Learn how Tennesse's agriculture industry and food production leverage location and innovation.
Tennessee has a healthy appetite for agriculture and food production. With more than 67,000 farms that generate more than $3.6 billion in cash receipts, agriculture is essential to the state’s economy. Overall, agriculture contributes nearly $52.6 billion to the state’s economy.
Additionally, Tennessee has a vibrant and growing food and beverage production industry. Globally known food and beverage brands operating in the Volunteer State include Jack Daniels, George Dickel, Bush Bros., Little Debbie, Goo Goo Clusters, Unilever and General Mills. Food, beverage and agriculture exports from Tennessee totaled more than $2 billion in 2015.
More than 4,000 jobs and $1.5 billion in new investment has been poured into the state by the food and beverage industry in just the last six years. The state now boasts more than 1,000 registered food and beverage manufacturers, drawn in no small measure to an ideal location, excellent transportation access, water resources and a business-friendly state and local government environment.
Investing Big in Tennessee
It was both location and helpful government that influenced Harry’s Fresh Foods’ move to Nashville. The Oregon-based company announced in 2016 that it would locate a 200,000-square-foot production-distribution facility in Nashville, a $34.3 million project that will create more than 300 jobs.
The company, which produces refrigerated and frozen soups, dinners, sides and desserts, will be able to improve its efficiency in delivering its fresh and organic products in the Midwest and Southeast.
“It has been a pleasure working with Tennessee’s Economic & Community Development Department,” says Michael Donovan, chief financial officer of Harry’s Fresh Foods. “The staff went out of their way to answer questions and provide the information needed to keep this project moving forward.”
After a four-state search for a North American facility, Develey Mustard & Condiments Corp. decided to invest $20 million in a new manufacturing operation in Dyersburg, where it will produce mustard, dressings and sauces. The company will create 150 jobs in Dyer County over the next five years.
Roots in Research
Academic institutions in the state support the food and beverage industry in three important aspects: research, teaching and extension.
“These three disciplines greatly aid our state’s food and beverage industry,” says Dr. Mark Morgan, who heads the University of Tennessee’s Department of Food Science and Technology.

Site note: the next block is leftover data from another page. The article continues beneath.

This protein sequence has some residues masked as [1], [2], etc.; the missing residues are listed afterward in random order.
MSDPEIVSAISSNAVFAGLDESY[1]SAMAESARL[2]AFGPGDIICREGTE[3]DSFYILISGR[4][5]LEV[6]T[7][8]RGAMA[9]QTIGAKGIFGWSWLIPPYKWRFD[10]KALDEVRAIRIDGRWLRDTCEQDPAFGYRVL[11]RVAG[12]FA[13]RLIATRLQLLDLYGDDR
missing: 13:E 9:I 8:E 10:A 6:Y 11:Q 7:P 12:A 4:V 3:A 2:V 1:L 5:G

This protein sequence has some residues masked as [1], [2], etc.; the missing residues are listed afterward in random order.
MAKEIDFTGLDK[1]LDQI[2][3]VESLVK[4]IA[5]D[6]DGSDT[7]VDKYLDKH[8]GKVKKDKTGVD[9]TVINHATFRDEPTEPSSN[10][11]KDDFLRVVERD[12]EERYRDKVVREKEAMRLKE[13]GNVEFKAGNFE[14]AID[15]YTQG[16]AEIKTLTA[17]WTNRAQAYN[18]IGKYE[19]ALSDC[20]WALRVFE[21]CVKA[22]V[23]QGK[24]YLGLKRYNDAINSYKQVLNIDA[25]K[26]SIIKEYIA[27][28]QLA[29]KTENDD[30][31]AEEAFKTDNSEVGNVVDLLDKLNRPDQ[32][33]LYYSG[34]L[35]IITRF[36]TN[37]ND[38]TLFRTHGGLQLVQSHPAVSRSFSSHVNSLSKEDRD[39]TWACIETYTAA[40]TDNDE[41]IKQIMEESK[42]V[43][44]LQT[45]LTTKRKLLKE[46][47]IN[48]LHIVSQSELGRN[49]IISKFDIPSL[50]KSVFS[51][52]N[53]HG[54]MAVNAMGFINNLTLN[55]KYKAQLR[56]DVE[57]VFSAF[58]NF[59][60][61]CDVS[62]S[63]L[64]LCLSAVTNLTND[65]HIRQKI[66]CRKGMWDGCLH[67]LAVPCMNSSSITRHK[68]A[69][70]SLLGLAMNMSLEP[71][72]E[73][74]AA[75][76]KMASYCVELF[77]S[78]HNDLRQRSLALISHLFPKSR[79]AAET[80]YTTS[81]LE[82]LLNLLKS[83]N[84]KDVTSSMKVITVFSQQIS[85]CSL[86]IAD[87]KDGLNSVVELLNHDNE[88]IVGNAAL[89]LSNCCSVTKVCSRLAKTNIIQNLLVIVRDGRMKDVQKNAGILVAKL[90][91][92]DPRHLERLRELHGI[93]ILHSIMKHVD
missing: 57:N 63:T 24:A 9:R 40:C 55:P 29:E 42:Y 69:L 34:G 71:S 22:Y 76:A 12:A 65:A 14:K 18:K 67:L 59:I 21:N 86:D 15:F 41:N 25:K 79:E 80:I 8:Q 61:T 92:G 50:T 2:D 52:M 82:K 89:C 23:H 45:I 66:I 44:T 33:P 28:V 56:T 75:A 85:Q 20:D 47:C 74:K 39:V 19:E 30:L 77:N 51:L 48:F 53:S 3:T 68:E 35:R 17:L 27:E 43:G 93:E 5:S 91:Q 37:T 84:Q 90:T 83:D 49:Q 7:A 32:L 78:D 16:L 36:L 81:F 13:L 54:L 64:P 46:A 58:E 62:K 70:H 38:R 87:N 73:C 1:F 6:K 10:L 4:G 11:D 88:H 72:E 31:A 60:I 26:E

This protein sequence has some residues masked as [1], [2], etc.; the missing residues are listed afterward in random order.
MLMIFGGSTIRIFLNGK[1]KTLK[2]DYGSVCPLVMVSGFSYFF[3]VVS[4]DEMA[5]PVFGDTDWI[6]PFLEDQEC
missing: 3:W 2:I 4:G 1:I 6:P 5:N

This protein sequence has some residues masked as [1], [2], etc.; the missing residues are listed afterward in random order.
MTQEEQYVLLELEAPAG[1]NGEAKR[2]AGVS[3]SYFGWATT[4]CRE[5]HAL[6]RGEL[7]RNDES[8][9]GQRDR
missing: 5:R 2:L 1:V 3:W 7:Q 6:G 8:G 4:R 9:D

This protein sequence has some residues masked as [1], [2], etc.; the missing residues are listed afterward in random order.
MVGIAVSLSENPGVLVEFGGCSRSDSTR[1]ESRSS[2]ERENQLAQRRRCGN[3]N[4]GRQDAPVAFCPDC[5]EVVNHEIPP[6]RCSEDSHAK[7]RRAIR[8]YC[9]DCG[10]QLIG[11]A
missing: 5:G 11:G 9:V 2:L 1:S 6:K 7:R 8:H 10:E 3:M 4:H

The department’s important research in food safety and quality assists not only federal programs, but also aids companies in establishing rigid food safety and health guidelines for the products they produce.
“Our research program has two major emphases, microbiological food safety and food biopolymer chemistry,” Morgan says. “Allied to these areas are food quality enhancement and sensory evaluation.”
Outreach or extension is an important role for department faculty, Morgan says. That outreach includes workshops for entrepreneurs wishing to start new food processing businesses, personnel in large food processing plants and food service workers in hospitals, child care facilities and nursing homes.
The department’s Sensory Science and Innovation Center has worked with numerous food companies as part of its work in measuring consumer perception of products.
“The center has provided superb expertise, customer service and facilities along with a diverse respondent base that has enabled us to ensure and maintain product quality as well as introduce successful new products to the marketplace,” says Gloria Gaskin, senior manager for sensory and consumer services at Bush Bros. & Co., a Knoxville-based bean producer.
Brother’s Fine Foods, a producer of sauces, relishes and salsas based in Lewisburg, considers the Food Science & Technology Department a key ally in its business.
“We have been utilizing the resources provided by the department for 19 years now,” says Matt Harris, owner of Brother’s Fine Foods. “They are extremely important to our business.”
Innovation In Agriculture
Tennessee’s agricultural innovation is also evidenced by new growing techniques and the application of technology to farming.
One example is the growing use of hydroponics, an approach that uses no soil, instead adopting a system that circulates nutrient-rich water across the plants’ roots. The method uses about 90 percent less water than traditional agriculture methods and reduces fertilization requirements. Hydroponic produce is typically grown on vertical structures.
Utilizing hydroponics, Jeffrey Orkin’s Greener Roots Farm grows herbs and leafy greens and sells them to restaurants in the Nashville area, as well as Turnip Truck, Produce Place, and Hendersonville Produce.
Orkin began building Greener Roots Farm in March of 2014 in an empty Nashville warehouse. Since its first harvest, Greener Roots has grown about 12,000 pounds of produce.
“Nashville has a vibrant local food scene, which is supportive of local produce and chefs and consumers who care about where their food comes from,” says Orkin.